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The Freedom Trail is a long distance path, designed to link places associated with these and other events in our history, and how they would form a blue-print for the world we know today. I'm not really an historian or a walker, but through a few other projects I have been involved with, I thought this would be something interesting to do. The path is 64 miles long.
The first section of the walk starts at Wraysbury station. It is 13.15 miles and takes in Wraysbury, Ankerwycke, Church Lammas, St Mary's Church, Duncroft Manor, Staines Moor, central Staines-upon-Thames, Staines riverside, The Hythe, Thames Path, Runnymede, Old Windsor and Datchet.
This section of our walk starts at Datchet Railway Station. It is 14.75 miles and takes in Datchet Village, the Jubilee River, Dorney, Maidenhead Riverside, Dorney Lake, Boveney, the Thames Path, Eton High Street and Windsor Bridge. It is the longest of the five sections, but is flat and easy to follow.
Mostly towpath and parkland, there is a lot to see on this stage, so start early. The route crosses Staines Bridge, then follows the Thames before crossing the road at Runnymede.
This section of our walk starts is 11.4 miles. It starts at Windsor & Eton Riverside Station and takes in Windsor Castle, The Long Walk, Windsor Great Park, Three Castles Path, Virginia Water, Valley Gardens, Savill Garden and Englefield Green.
The route follows the Thames Path all the way. At times the path can be narrow, so be aware. The route crosses Windsor Bridge to Eton, then turns left to follow the Thames Path past Boveney, Dorney Lake. Oakley Court and Bray Studios are soon visible across the river. Next is Bray Lock, then through Maidenhead, and Cookham to Bourne End.
This section of our walk starts at Englefield Green. It is 13.35 miles long and takes in Englefield Green, Runnymede Memorials, Egham, The Causeway, Staines Riverside, the Thames Path, Laleham, Chertsey Bridge, Shepperton Riverside, Shepperton Ferry, Desborough Cut, Walton Bridge and Walton-on-Thames.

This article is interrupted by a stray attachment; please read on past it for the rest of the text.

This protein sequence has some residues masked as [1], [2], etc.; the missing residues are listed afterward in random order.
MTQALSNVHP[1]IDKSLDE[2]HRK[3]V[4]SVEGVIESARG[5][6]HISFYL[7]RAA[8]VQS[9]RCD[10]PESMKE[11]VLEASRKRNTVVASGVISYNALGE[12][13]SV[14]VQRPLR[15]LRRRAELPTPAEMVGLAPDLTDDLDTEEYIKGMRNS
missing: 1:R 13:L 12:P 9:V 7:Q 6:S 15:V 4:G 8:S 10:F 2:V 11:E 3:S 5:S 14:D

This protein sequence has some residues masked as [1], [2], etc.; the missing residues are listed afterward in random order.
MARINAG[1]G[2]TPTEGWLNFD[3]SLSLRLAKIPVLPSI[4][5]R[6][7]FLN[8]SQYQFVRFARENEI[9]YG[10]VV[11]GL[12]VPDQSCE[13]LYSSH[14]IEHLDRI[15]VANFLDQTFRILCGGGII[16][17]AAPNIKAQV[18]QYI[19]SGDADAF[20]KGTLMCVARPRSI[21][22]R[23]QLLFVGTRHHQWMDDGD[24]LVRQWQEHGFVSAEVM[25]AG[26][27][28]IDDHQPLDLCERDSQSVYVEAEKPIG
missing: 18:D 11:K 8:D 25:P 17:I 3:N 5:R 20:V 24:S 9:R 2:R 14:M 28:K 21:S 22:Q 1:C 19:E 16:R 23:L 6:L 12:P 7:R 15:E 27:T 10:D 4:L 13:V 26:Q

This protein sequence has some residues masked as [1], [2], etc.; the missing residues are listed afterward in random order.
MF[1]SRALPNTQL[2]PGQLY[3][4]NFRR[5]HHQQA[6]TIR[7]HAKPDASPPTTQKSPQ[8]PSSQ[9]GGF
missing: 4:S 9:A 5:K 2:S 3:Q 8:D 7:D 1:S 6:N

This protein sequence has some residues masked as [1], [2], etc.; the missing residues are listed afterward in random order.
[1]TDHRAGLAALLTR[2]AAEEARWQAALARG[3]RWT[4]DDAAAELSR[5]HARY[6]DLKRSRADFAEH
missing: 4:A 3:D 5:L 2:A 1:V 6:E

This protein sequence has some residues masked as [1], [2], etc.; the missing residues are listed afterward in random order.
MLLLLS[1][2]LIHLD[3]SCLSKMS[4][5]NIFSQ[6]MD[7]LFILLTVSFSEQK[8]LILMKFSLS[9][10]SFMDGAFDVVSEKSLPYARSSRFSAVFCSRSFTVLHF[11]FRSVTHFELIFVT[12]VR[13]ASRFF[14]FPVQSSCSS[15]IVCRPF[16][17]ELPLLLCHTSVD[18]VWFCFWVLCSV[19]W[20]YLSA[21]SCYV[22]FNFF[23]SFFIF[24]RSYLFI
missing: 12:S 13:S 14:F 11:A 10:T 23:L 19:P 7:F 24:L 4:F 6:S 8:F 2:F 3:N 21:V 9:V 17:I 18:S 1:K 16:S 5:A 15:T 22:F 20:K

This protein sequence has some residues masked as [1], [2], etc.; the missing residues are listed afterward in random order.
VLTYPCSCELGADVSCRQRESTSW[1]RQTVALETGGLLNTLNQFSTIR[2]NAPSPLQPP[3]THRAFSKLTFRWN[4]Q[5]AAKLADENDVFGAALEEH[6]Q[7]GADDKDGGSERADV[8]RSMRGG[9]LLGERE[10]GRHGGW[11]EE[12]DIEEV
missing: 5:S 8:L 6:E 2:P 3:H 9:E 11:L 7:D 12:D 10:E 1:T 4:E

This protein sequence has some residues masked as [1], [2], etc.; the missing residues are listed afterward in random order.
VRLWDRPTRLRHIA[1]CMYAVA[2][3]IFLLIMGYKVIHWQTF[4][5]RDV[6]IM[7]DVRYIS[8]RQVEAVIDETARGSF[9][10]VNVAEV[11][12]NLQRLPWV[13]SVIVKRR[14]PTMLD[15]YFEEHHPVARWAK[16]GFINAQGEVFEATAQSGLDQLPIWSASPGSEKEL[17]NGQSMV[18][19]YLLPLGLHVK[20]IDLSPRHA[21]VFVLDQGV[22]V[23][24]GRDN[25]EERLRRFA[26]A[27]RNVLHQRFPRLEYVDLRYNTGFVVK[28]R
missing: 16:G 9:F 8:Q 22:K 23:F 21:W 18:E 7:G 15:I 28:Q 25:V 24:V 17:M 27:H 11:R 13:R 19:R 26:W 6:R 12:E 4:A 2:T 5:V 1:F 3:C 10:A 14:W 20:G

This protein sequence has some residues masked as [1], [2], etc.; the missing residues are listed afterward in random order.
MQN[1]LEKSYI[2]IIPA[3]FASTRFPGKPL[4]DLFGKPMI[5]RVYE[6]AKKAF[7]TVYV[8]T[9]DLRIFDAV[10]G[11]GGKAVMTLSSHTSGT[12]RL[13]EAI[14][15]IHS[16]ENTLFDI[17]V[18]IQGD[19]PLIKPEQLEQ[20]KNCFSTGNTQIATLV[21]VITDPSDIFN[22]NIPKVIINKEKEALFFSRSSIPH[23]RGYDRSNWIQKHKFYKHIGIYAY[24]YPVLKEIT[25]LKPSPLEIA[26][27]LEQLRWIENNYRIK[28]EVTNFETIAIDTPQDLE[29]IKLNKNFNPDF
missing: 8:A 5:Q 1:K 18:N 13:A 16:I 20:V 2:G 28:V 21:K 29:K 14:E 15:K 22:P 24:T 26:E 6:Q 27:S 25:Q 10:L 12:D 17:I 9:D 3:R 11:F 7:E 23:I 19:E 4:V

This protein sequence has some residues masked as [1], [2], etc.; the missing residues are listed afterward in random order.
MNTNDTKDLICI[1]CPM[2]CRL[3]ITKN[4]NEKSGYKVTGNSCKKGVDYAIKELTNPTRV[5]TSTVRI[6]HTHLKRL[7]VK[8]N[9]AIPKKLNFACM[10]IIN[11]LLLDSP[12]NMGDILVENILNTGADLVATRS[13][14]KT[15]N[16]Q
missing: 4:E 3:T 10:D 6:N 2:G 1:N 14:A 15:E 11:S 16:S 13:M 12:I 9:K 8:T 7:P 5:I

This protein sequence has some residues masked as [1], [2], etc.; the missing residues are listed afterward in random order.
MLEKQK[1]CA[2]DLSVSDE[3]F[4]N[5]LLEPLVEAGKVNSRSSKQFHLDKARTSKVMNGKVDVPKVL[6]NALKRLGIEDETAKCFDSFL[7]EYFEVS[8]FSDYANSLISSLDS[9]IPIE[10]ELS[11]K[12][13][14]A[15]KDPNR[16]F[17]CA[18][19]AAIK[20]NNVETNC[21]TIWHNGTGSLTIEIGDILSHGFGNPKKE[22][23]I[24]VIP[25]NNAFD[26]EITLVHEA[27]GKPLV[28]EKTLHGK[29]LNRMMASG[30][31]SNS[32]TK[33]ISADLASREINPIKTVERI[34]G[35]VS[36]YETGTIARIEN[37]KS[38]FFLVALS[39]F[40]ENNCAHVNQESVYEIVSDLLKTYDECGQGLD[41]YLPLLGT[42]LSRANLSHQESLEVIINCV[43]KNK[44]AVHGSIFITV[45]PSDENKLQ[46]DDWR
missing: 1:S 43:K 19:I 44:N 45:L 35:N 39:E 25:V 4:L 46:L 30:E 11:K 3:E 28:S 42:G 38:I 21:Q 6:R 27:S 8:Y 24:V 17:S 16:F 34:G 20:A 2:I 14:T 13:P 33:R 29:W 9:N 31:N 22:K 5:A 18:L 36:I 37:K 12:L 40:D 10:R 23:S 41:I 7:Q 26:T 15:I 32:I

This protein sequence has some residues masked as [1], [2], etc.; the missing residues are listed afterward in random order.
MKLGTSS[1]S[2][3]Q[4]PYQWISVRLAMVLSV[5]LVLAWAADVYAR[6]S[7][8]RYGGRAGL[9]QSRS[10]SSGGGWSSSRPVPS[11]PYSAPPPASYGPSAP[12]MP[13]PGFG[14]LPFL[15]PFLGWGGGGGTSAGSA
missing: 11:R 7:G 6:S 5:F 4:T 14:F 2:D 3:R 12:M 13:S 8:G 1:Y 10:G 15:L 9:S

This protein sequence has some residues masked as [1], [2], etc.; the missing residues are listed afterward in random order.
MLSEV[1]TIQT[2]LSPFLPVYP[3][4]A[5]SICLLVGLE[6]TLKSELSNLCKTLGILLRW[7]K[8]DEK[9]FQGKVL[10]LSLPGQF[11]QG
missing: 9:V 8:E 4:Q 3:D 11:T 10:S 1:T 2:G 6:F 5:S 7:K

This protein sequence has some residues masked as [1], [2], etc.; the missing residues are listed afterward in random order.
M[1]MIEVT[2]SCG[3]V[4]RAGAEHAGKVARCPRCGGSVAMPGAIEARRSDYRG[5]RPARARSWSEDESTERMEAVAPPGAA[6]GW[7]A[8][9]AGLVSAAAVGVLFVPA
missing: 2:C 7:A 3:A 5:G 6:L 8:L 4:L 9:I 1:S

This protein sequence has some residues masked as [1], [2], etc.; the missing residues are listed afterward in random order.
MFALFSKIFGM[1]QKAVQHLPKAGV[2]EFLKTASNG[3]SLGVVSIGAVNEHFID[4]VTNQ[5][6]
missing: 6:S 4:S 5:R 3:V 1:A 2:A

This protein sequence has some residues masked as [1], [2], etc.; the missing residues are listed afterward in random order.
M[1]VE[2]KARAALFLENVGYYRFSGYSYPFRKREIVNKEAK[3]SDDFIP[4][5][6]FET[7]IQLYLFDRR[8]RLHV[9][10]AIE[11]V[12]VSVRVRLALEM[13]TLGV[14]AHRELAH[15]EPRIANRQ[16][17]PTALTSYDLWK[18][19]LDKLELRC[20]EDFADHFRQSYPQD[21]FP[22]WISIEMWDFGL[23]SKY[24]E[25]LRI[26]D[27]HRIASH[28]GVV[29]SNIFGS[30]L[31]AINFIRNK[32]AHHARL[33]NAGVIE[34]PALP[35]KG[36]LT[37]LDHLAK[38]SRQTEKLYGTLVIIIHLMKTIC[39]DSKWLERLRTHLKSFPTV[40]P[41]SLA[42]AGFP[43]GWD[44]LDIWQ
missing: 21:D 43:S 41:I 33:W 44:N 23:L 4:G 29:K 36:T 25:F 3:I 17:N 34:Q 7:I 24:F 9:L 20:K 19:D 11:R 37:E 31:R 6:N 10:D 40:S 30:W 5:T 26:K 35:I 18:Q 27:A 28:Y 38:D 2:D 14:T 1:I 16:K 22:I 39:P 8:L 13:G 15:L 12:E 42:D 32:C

An interesting walk along the Duke of Northumberland’s river from the Meadway in Twickenham, through old Isleworth, to Syon Park. The attractions in Syon Park include the house and gardens and one of the largest Garden Centres in the country. A short extension to Kew Bridge following a brief section of the Grand Union Canal with its docks and then the Thames, is included. The Musical Museum and London Museum of Water & Steam can be seen on this section. Return is made by bus or train.
The route crosses the River Thames, going firstly north for half a mile to the Fordbridge Roundabout, then east thru' Lower Sunbury, past the Hampton Waterworks and through Hampton Village. We then follow a scenic route through Bushy Park and finish in the middle of the maze in the grounds of Hampton Court Palace. It's a bit of a strange way to finish the walk, but you'll enjoy the scenery and the places you pass on route.
The last section of our walk starts is 11.1 miles. It starts at St Mary's Church at Walton-on-Thames and takes in the Thames Path, Hurst Park, Hampton Ferry, Hampton Village, Bushy Park, Hampton Wick, Kingston-upon-Thames and follows the Thames Path upstream to finish at Hampton Court Palace.
The Green Belt Way is a 238.4 mile long distance path around London's green belt. It meanders through beautiful countryside and passes many interesting sites. Described here are some of the landmarks and history of the places you pass on the walk.
The start is inside the main entrance to Hampton Court Palace. The leg is mainly on the Thames Path and flat. It crosses the Thames at two points, Hampton Court and Walton Bridges. Diverts on road, through Lower Halliford, Old Shepperton and then again along the Thames, past, Shepperton, Chertsey and Penton Hook Locks to finish at Staines Pier and behind Staines Town Hall.
This is a short urban walk exploring another of the 'lost landscapes of Middlesex'. The Yeading Brook rises at Headstone Manor and can be tracked all the way to Ruislip Gardens. This walk starts and finishes in West Harrow, and follows the most attractive section of the river through two pretty linear parks : The Yeading Brook Open Space and Streamside Recreation Ground.
This is the first section of a 12 mile walking route which follows the River Pinn from Pinner to Uxbridge. Of all Middlesex's 'lost rivers' the River Pinn is perhaps the most visible.
This is a short urban walk exploring the 'lost landscapes of Middlesex'. I was recently introduced to a secret park which I never knew about, and realised this must be the summit of the original Sudbury Hill before it was swallowed up under the tide of suburban housing. The walk visits Elm Park and also takes you past the Harrow School sports fields. It starts and finishes near Harrow School, Harrow-on-the-Hill.